To this end I am intrigued by the rising “Larp in a Box” category, which you can see in Ghost Court and which I expect is going to EXPLODE on the scene when the new release of Fiasco comes out. Unsurprising, since the Bully Pulpit folks are crazy clever. There’s also some really neat emergent play tech happening in things like Alex Roberts’ For The Queen.

So I’m watching these things and taking notes, because the thing I realized while playing with that tween is that what I ultimately want is to be able to deliver that Santorini experience with an RPG. Get playing immediately and enjoyably, but be able to expand complexity with mastery and interest.

It should be doable. I can see the pieces of it in my head. But getting them to gel is going to be the trick.

1 – Eternal exception for the Exalted QuickStart, which was not much of a pointer for Exalted as written, but in its own terms was one of the best games I’ve ever read.

8 thoughts on “The Santorini Experience

  1. Kevin Matheny

    How much of the approach used by Rodney Thompson in Dusk City Outlaws and Spectacular do you think would work for this audience? The choose-your-archetype approach to character creation, that lets you get started in just a few minutes, seems like it would appeal.

    1. Rob Donoghue Post author

      Feeling dumb for not mentioning Dusk City Outlaws since it’s *absolutely* in this space, or at least adjacent to it. I think it’s brilliant and it’s another thing I intend to steal from. But it misses by a hair – the setting material is a little dense, and that makes it hard to pick up and go.

  2. Blue

    In terms of archetypes to pick-up-and-play, Marvel Heroic Roleplay hit an interesting note in that there was no character creation mechanic – you WERE playing an existing hero, who you already knew the foibles and personality. Just grab the appropriate datafile. And there was no worry about balance or niche protection between characters – that wasn’t expected because of the source material.

    Without working with a set IP, is that something that could be done with a reasonable collection of archetypes and some easy choice (but meaningful) customization, and still have that the character stays (an grows more) interesting over extended play?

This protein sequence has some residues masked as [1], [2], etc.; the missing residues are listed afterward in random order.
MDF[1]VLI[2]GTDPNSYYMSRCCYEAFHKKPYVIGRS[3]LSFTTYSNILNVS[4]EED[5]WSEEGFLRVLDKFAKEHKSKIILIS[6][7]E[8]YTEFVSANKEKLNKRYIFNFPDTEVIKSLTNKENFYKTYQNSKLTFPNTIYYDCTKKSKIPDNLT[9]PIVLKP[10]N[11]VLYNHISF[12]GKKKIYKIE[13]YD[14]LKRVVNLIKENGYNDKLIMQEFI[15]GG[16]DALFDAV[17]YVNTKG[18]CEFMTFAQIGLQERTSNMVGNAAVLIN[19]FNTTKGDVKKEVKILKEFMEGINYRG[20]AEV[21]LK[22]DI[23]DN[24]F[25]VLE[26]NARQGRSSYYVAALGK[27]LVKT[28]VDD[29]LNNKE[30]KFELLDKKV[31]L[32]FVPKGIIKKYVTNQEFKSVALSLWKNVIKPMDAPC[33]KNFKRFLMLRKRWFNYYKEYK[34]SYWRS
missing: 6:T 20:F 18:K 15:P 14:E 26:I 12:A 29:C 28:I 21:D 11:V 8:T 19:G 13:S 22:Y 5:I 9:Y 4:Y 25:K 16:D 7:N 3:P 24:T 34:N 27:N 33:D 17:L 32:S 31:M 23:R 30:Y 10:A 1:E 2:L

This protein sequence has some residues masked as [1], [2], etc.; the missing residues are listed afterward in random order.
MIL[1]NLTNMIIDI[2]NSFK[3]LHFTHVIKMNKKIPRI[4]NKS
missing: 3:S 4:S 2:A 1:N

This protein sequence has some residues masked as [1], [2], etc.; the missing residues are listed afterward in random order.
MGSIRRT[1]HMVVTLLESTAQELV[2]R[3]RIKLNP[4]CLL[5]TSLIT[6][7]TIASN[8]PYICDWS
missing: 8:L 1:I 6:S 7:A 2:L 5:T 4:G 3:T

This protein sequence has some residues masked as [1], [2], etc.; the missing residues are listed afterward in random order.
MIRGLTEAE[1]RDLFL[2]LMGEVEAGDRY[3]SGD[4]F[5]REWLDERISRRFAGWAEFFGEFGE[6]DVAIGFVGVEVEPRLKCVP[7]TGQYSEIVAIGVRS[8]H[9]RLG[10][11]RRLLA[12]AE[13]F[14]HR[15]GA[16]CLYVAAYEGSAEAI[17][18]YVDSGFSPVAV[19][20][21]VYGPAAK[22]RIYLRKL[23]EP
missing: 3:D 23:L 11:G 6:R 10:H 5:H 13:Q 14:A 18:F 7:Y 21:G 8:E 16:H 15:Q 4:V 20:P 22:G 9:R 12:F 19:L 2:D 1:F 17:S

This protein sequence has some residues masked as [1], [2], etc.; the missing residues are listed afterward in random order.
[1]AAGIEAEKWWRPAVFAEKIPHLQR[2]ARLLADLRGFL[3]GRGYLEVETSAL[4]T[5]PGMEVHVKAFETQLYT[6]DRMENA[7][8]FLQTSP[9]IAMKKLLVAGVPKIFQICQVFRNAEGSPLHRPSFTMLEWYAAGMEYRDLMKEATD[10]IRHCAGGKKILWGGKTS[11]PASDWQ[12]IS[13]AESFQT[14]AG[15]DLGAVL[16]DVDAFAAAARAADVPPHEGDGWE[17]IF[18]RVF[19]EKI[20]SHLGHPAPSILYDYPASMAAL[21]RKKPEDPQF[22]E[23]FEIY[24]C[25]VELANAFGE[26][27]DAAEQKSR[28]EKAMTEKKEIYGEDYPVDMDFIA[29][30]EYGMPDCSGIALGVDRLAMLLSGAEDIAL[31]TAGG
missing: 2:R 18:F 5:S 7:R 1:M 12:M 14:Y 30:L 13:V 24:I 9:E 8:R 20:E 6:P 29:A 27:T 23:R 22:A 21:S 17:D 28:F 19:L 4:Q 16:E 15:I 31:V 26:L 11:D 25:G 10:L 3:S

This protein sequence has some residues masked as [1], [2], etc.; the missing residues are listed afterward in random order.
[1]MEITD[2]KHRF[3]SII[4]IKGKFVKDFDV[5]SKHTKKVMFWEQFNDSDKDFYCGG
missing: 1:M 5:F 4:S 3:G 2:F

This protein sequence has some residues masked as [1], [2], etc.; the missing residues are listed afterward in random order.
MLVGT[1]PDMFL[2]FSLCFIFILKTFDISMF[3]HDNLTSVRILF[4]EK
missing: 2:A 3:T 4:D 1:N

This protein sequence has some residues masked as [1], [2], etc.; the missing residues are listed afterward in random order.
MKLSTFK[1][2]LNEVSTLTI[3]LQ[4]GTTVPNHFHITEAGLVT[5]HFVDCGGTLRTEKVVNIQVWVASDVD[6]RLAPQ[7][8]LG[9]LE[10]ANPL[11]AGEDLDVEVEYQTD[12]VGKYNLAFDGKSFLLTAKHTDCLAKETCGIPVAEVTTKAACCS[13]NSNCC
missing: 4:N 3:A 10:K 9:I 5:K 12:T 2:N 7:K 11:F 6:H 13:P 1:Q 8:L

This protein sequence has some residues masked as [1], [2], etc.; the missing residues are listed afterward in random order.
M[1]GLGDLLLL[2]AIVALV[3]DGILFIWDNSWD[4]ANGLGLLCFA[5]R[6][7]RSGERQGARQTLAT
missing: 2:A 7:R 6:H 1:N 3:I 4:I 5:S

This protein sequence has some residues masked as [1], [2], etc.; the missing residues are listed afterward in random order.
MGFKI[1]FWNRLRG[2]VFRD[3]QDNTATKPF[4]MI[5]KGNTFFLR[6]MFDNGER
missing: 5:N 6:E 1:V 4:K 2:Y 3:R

Right now for many games character creation is heavy and gamers like it lots of customization. Heck, we all love Sessions 0, yet that’s the antithesis of what you were describing. How can we make character creation light/minimal/quick, offloading the complexity to be picked either during play (like filling out blank aspects) or character advancement / between sessions.

    Heck, a Smallville like connection wall might be something that doesn’t get assembled session 0, but grown between every session.

    But all of getting players up and running pales compared to getting someone to go from never-played to GMing in 10 minutes. Using traditional methods I’ve got no clue, what can we do if we include youtube or web or apps – everyone has a phone or tablet these days.

    1. Rob Donoghue Post author

      Yeah, that immediately identifiable it’s is a huge advantage of licensed stuff, but as Marvel keeps teaching us, that’s a double edged sword.

      It’s a tough nut to crack, but I have a few ideas. One of them is that I have been pondering what happens if we flip the PBTA model and lay out very structured GM “moves” rather than player ones. I’m still noodling on what that looks like, but it’s really interesting stuff, especially if you bring in the Fate kind of thinking about the story coming from the characters and the GM as enabler of that rather than as entertainer. Huh. That point may need to be its own mini post.